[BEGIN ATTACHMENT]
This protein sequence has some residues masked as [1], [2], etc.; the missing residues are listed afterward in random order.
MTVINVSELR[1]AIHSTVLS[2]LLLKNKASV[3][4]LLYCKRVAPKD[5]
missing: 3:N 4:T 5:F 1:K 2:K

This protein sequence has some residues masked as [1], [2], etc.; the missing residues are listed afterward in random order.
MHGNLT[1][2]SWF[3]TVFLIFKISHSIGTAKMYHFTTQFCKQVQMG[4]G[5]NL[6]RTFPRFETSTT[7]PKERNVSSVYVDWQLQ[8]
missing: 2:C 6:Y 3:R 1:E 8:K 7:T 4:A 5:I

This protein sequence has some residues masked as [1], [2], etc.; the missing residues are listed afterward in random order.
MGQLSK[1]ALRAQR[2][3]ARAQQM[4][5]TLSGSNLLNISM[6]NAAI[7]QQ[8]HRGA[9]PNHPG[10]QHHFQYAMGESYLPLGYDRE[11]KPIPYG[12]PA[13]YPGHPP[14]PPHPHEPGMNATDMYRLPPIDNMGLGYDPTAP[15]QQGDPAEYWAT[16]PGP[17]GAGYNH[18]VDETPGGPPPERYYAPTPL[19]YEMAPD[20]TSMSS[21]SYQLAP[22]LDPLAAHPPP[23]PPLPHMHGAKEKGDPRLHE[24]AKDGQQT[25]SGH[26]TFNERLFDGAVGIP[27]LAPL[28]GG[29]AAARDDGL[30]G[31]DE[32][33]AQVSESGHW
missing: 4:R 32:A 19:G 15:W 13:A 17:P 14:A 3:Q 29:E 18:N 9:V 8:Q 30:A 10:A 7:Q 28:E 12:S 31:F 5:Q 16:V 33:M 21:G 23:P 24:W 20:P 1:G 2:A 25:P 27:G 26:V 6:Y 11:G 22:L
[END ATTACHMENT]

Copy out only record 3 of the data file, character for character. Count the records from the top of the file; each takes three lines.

This protein sequence has some residues masked as [1], [2], etc.; the missing residues are listed afterward in random order.
MGQLSK[1]ALRAQR[2][3]ARAQQM[4][5]TLSGSNLLNISM[6]NAAI[7]QQ[8]HRGA[9]PNHPG[10]QHHFQYAMGESYLPLGYDRE[11]KPIPYG[12]PA[13]YPGHPP[14]PPHPHEPGMNATDMYRLPPIDNMGLGYDPTAP[15]QQGDPAEYWAT[16]PGP[17]GAGYNH[18]VDETPGGPPPERYYAPTPL[19]YEMAPD[20]TSMSS[21]SYQLAP[22]LDPLAAHPPP[23]PPLPHMHGAKEKGDPRLHE[24]AKDGQQT[25]SGH[26]TFNERLFDGAVGIP[27]LAPL[28]GG[29]AAARDDGL[30]G[31]DE[32][33]AQVSESGHW
missing: 4:R 32:A 19:G 15:W 13:A 17:P 14:A 3:Q 29:E 18:N 9:V 8:Q 30:A 10:A 7:Q 28:E 12:S 31:F 5:Q 16:V 33:M 21:G 23:P 24:W 20:P 1:G 2:A 25:P 27:G 26:V 6:Y 11:G 22:L